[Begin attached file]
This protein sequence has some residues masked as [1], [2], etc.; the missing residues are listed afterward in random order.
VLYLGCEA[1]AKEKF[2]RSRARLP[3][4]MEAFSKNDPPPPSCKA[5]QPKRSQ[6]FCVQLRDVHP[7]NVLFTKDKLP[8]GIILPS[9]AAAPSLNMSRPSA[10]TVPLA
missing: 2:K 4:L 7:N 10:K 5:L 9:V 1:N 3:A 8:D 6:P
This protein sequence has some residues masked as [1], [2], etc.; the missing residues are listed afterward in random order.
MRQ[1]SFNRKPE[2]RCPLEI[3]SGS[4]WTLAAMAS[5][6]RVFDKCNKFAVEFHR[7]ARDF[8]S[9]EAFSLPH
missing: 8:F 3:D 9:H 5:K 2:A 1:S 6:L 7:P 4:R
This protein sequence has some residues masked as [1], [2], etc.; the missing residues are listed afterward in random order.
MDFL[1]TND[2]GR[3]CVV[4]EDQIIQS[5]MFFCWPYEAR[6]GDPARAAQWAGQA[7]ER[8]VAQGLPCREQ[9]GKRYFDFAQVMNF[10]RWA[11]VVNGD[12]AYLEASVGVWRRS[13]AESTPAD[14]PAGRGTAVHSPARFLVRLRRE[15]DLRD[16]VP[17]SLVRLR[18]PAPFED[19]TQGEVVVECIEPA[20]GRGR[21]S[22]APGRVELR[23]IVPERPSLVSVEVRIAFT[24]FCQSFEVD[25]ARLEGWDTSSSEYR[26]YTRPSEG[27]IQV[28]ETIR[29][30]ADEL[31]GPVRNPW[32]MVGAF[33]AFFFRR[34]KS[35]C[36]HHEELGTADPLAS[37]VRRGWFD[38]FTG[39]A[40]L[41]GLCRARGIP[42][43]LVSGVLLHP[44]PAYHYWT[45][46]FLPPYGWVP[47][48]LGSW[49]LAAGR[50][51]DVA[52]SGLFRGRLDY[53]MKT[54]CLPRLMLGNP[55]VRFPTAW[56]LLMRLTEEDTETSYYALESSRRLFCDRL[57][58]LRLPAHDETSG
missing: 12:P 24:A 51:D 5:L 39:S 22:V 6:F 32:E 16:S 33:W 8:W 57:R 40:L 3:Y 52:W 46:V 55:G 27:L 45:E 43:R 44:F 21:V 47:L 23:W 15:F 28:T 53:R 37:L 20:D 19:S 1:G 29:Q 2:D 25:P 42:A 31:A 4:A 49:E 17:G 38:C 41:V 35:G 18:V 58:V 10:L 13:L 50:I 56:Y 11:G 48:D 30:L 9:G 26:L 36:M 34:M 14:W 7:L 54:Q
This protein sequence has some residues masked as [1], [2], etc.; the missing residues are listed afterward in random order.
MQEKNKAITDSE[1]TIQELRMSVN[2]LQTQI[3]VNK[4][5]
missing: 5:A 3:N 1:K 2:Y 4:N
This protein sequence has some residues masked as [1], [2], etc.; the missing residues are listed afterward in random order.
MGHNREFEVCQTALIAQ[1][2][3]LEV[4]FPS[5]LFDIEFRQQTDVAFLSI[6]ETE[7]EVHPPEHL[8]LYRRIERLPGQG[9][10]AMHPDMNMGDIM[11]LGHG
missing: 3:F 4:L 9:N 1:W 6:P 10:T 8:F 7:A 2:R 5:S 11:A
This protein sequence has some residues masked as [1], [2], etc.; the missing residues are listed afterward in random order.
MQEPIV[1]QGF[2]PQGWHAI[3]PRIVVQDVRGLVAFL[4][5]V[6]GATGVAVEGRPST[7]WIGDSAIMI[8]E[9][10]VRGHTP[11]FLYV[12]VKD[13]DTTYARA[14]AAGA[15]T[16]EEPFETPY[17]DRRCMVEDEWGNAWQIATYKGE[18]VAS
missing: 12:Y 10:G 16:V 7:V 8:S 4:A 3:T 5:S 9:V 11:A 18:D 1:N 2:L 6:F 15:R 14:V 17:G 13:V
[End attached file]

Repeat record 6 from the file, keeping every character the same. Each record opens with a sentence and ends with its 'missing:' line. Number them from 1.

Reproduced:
This protein sequence has some residues masked as [1], [2], etc.; the missing residues are listed afterward in random order.
MQEPIV[1]QGF[2]PQGWHAI[3]PRIVVQDVRGLVAFL[4][5]V[6]GATGVAVEGRPST[7]WIGDSAIMI[8]E[9][10]VRGHTP[11]FLYV[12]VKD[13]DTTYARA[14]AAGA[15]T[16]EEPFETPY[17]DRRCMVEDEWGNAWQIATYKGE[18]VAS
missing: 12:Y 10:G 16:V 7:V 8:S 4:A 3:T 5:S 9:V 11:A 18:D 1:N 2:L 6:F 15:R 14:V 17:G 13:V